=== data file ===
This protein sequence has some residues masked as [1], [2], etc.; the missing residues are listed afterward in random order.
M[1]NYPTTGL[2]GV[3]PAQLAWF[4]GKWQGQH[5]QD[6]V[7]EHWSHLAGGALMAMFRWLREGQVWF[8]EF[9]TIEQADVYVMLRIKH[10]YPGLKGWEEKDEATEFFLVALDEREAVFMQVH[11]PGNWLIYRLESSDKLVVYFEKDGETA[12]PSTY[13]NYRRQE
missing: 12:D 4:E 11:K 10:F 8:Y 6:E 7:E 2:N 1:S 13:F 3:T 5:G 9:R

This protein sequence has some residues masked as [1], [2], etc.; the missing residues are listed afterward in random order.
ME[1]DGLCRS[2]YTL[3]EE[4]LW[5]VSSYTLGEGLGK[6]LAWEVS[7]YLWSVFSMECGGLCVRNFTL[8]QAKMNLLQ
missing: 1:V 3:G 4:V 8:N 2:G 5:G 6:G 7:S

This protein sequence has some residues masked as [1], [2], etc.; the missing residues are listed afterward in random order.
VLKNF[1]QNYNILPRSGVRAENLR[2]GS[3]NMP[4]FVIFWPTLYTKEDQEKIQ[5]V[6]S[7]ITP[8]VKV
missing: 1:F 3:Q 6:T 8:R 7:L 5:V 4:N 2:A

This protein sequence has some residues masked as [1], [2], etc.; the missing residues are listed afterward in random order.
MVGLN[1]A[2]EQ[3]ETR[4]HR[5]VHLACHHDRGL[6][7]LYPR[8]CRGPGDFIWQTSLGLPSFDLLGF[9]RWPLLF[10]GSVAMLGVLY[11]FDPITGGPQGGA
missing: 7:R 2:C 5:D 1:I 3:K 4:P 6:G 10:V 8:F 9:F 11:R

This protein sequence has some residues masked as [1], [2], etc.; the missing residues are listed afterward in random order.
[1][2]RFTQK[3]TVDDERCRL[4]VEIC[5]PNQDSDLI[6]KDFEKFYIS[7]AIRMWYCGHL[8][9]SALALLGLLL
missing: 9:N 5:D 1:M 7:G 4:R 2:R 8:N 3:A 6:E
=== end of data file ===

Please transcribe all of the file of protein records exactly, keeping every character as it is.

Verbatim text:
This protein sequence has some residues masked as [1], [2], etc.; the missing residues are listed afterward in random order.
M[1]NYPTTGL[2]GV[3]PAQLAWF[4]GKWQGQH[5]QD[6]V[7]EHWSHLAGGALMAMFRWLREGQVWF[8]EF[9]TIEQADVYVMLRIKH[10]YPGLKGWEEKDEATEFFLVALDEREAVFMQVH[11]PGNWLIYRLESSDKLVVYFEKDGETA[12]PSTY[13]NYRRQE
missing: 12:D 4:E 11:K 10:F 8:Y 6:E 7:E 2:N 1:S 13:F 3:T 5:G 9:R

This protein sequence has some residues masked as [1], [2], etc.; the missing residues are listed afterward in random order.
ME[1]DGLCRS[2]YTL[3]EE[4]LW[5]VSSYTLGEGLGK[6]LAWEVS[7]YLWSVFSMECGGLCVRNFTL[8]QAKMNLLQ
missing: 1:V 3:G 4:V 8:N 2:G 5:G 6:G 7:S

This protein sequence has some residues masked as [1], [2], etc.; the missing residues are listed afterward in random order.
VLKNF[1]QNYNILPRSGVRAENLR[2]GS[3]NMP[4]FVIFWPTLYTKEDQEKIQ[5]V[6]S[7]ITP[8]VKV
missing: 1:F 3:Q 6:T 8:R 7:L 5:V 4:N 2:A

This protein sequence has some residues masked as [1], [2], etc.; the missing residues are listed afterward in random order.
MVGLN[1]A[2]EQ[3]ETR[4]HR[5]VHLACHHDRGL[6][7]LYPR[8]CRGPGDFIWQTSLGLPSFDLLGF[9]RWPLLF[10]GSVAMLGVLY[11]FDPITGGPQGGA
missing: 7:R 2:C 5:D 1:I 3:K 4:P 6:G 10:V 8:F 9:F 11:R

This protein sequence has some residues masked as [1], [2], etc.; the missing residues are listed afterward in random order.
[1][2]RFTQK[3]TVDDERCRL[4]VEIC[5]PNQDSDLI[6]KDFEKFYIS[7]AIRMWYCGHL[8][9]SALALLGLLL
missing: 9:N 5:D 1:M 7:G 4:R 2:R 8:N 3:A 6:E